Science and Surpluses
By D. Allan Bromley
When President Bush spoke to Congress and the nation on Feb. 27, he outlined three cardinal goals: a $1.6 trillion tax cut, a first-class education for every child and a restructured military that confronts emerging post- cold-war threats. The next day, he announced a budget that jeopardizes the nation's ability to achieve any of these truly laudable goals.
Both the tax cut and the spending that would support educational and military buildups depend upon an estimated $5.6 trillion surplus over the next 10 years. Where is all that money coming from? There are several sources, but the major driver of our nation's economic success is scientific innovation. And the Bush budget includes cuts, after accounting for inflation, to the three primary sources of ideas and personnel in the high-tech economy: the National Science Foundation is cut by 2.6 percent, NASA by 3.6 percent and the Department of Energy by an alarming 7.1 percent.
Economists, including Alan Greenspan, attribute much of America's 1990's boom to increased productivity stemming, in large part, from scientific research. Two simple discoveries - the transistor and the fiber optic cable - are at the root of it. Anyone skeptical of this should turn off the computer for a day and see how much work gets done.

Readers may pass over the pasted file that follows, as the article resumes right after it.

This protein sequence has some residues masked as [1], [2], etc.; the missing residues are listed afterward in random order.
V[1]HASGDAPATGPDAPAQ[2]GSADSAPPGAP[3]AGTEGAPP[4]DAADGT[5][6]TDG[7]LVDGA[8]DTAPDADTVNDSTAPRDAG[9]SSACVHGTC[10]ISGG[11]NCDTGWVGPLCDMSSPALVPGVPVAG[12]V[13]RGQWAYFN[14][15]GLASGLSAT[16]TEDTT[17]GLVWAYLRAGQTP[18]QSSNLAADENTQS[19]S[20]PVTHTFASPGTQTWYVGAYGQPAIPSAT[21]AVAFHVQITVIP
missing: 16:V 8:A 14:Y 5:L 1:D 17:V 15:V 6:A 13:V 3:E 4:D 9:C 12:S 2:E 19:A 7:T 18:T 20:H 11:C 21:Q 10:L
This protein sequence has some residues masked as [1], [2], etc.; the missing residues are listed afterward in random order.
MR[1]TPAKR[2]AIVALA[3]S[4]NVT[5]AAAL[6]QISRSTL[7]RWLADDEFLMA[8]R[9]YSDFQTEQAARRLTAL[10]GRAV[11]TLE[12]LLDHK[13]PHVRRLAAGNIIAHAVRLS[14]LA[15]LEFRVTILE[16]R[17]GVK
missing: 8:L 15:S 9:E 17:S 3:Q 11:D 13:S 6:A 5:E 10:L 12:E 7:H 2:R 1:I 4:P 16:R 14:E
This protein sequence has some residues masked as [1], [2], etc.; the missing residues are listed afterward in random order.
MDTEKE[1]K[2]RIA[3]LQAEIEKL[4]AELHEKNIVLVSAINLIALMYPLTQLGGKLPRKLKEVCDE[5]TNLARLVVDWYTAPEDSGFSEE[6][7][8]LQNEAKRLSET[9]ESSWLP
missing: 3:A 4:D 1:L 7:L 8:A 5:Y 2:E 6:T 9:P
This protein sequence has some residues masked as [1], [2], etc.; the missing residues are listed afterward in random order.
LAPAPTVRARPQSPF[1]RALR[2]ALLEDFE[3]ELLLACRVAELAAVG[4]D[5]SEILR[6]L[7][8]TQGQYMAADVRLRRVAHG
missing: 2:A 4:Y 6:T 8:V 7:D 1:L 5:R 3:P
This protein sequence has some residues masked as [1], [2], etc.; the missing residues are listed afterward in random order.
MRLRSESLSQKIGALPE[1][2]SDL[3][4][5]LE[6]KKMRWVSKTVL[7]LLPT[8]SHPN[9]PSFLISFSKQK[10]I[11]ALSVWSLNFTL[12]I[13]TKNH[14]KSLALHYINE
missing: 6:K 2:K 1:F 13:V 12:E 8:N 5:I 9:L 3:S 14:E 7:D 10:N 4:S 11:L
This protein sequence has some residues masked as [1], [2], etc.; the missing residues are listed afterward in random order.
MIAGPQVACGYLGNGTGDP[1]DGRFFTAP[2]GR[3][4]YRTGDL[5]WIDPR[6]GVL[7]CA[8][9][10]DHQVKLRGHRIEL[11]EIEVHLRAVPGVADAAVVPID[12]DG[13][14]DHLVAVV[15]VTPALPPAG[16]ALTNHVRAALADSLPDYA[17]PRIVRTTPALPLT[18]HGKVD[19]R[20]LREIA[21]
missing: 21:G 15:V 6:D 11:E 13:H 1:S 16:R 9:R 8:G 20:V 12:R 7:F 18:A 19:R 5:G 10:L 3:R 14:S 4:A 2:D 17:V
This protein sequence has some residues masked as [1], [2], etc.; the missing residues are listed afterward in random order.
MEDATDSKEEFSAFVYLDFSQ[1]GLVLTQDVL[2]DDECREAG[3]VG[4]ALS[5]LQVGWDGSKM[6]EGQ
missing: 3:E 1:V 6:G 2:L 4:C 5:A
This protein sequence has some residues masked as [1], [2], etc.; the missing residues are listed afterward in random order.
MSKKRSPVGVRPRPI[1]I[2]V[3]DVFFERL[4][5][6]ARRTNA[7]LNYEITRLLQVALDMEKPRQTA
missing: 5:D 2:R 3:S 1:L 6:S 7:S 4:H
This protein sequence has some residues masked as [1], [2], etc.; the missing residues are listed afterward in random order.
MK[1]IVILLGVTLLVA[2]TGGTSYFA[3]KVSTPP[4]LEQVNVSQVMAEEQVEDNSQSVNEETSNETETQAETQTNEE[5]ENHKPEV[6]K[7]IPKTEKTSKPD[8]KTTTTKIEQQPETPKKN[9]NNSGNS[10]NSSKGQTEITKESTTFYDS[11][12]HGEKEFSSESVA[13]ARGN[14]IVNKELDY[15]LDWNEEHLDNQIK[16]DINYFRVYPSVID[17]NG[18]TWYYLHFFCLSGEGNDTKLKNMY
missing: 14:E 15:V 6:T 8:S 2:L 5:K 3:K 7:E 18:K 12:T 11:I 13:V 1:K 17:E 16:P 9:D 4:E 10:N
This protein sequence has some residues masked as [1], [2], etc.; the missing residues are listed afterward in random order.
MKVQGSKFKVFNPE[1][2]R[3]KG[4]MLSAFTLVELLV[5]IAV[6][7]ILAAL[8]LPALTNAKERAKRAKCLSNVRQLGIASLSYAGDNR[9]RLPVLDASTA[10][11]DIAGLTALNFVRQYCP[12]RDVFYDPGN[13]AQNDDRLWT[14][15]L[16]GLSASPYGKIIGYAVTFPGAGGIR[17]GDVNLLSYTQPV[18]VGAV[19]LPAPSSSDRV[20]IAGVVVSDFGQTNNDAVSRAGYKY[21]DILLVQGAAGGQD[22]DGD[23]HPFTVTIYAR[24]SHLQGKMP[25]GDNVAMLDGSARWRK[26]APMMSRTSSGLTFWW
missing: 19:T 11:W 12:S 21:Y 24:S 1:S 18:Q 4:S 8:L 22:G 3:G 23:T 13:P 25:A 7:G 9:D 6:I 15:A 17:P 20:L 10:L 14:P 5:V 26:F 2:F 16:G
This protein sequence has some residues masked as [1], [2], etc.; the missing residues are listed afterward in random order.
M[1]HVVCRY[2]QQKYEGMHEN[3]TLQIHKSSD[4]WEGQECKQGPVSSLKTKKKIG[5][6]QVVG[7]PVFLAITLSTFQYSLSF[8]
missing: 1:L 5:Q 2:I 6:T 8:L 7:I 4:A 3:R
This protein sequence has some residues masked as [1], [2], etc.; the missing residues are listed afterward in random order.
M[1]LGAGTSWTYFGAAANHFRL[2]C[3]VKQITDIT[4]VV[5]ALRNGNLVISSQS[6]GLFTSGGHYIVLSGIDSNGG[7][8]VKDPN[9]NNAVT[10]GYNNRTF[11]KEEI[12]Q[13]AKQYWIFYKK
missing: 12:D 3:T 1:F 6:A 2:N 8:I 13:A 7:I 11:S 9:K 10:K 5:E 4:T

The 21st century economy will continue to depend on scientific innovation. Economists estimate that innovation and the application of new technology have generated at least half of the phenomenal growth in America's gross domestic product since World War II. Keeping that economic source productive is critical to both national prosperity and federal revenues. (And where defense is concerned, basic scientific discovery also has a more direct role: it leads to the applied science that eventually provides advances in defense hardware.)
Technological innovation depends upon the steady flow of discoveries and trained workers generated by federal science investments in universities and national laboratories. These discoveries feed directly into the industries that drive the economy. It's a straightforward relationship: industry is attentive to immediate market pressures, and the federal government makes the investments that ensure long-term competitiveness.
The proposed cuts to scientific research are a self-defeating policy. Congress must increase the federal investment in science. No science, no surplus. It's that simple.
Ed. Note: D. Allan Bromley, Sterling Professor of the Sciences at Yale, served as Science Advisor to President Bush the elder, 1989-93, and was APS President in 1997. This article appeared in the New York Times on March 9.
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